New York Life recently acquired Cigna to become one of the biggest long term disability insurance carriers in the country, and unfortunately, this merger has only expanded some of the more frustrating parts of Cigna’s claims handling process and culture. It can be easy to become complacent after you’ve begun to receive benefits, but these benefits can be short-lived if you don’t take some proactive steps to preserve your entitlement to disability benefits. Your answers to the following three questions can put you in a better position to protect your long term disability benefits.

How Long Have You Been on Claim?

If you have a group or ERISA long term disability insurance policy, after you’ve been on claim for about 24 months you’ll need to deal with a shifting definition of disability. Initially, claimants can receive long term disability benefits if they’re unable to perform their own occupation. But after two years of benefits, claimants will continue to receive benefits only if they’re unable to perform any occupation. It’s important for claimants to be prepared for this shift.

Claimants who stop attending medical appointments after they’ve been approved for disability could find that their benefits are short-lived. As you approach the 24-month mark, New York Life may look back through the last six to 12 months of medical records and, if it doesn’t see a strong medical foundation for your long term disability claim, terminate your benefits. Dell & Schaefer can help push back against these rubber-stamp denials and force the insurance company to defend its decision.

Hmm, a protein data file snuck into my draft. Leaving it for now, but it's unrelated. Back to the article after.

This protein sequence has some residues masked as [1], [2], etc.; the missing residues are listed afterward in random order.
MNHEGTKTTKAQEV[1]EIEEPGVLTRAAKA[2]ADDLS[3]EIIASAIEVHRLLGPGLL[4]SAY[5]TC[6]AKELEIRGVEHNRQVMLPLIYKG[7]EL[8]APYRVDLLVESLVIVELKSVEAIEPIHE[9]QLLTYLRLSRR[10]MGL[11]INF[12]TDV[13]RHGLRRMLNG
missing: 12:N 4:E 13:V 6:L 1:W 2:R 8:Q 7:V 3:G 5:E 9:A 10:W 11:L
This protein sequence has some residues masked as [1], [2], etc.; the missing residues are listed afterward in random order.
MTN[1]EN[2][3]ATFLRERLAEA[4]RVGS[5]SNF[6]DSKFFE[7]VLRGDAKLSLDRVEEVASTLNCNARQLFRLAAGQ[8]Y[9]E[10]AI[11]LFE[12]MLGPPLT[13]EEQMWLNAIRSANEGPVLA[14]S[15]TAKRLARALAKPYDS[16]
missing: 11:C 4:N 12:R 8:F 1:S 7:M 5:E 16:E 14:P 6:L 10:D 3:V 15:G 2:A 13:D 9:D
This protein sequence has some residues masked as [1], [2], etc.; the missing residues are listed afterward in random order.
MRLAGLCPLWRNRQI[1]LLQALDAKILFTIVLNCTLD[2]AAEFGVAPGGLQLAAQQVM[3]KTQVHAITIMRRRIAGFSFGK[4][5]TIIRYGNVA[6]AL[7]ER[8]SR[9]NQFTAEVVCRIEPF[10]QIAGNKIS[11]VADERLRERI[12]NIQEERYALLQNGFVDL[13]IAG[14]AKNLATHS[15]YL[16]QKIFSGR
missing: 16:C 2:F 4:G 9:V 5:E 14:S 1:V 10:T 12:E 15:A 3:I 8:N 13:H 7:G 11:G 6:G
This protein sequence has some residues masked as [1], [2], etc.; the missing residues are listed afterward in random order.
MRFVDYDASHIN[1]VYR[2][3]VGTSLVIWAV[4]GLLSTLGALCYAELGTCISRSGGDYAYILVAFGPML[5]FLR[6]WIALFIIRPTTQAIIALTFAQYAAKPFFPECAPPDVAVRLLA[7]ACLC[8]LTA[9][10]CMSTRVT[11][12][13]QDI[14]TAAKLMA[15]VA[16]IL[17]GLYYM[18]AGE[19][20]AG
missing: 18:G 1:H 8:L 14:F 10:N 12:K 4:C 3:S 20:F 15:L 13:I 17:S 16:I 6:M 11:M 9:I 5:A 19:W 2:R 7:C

What Do Your Medical Records Show?

It’s important to remember that your medical records are the foundation of your entire long term disability claim. These records must be complete and comprehensive, showing the specifics of your physical condition and the limitations your condition imposes. Although doctors don’t like to deal with paperwork, it can be risky to allow your physician to pass your long term disability insurance claim forms on to their medical assistant or receptionist to complete – once your claim form has been submitted, it’s very tough to go back and change or correct any misinformation. Your doctor should know that their failure to fill out the claim form or your medical records in a certain way could lead to the denial of your claim.

At each visit, you’ll want to correct information in your record that may have changed since your last visit. It’s also important to remember that, in many cases, you’ve learned to cope with chronic pain – fight the urge to tell your doctor you’re “feeling better” when this really means you’re dealing with pain at a level 5 instead of a level 7 that day.

Are Your Claimant Statements Complete and Truthful?

Once you’re on claim, you’ll be asked to fill out a claimant’s statement regularly – anywhere from once a month to a few times a year. This statement poses some general questions, and it can be tough to strike the balance between over-answering the questions and giving vague statements that don’t provide enough information. It’s also crucial to avoid over-representing the symptoms and limitations you’re experiencing or under-representing the amount of physical activity you’re able to do. If New York Life isn’t satisfied with your responses to the claimant’s statement (or if you’re observed doing something you previously said you couldn’t do), you may receive a request for an in-person interview or have your benefits terminated outright.

Trying to navigate the long term disability insurance benefits process by yourself can put you at a disadvantage, especially when you’re dealing with an insurance company as large as New York Life. The legal team at Dell & Schaefer has helped thousands of claimants secure and maintain their disability benefits, and we can help you too. Give us a call today to schedule a convenient time to discuss your claim with one of our experienced long term disability insurance attorneys.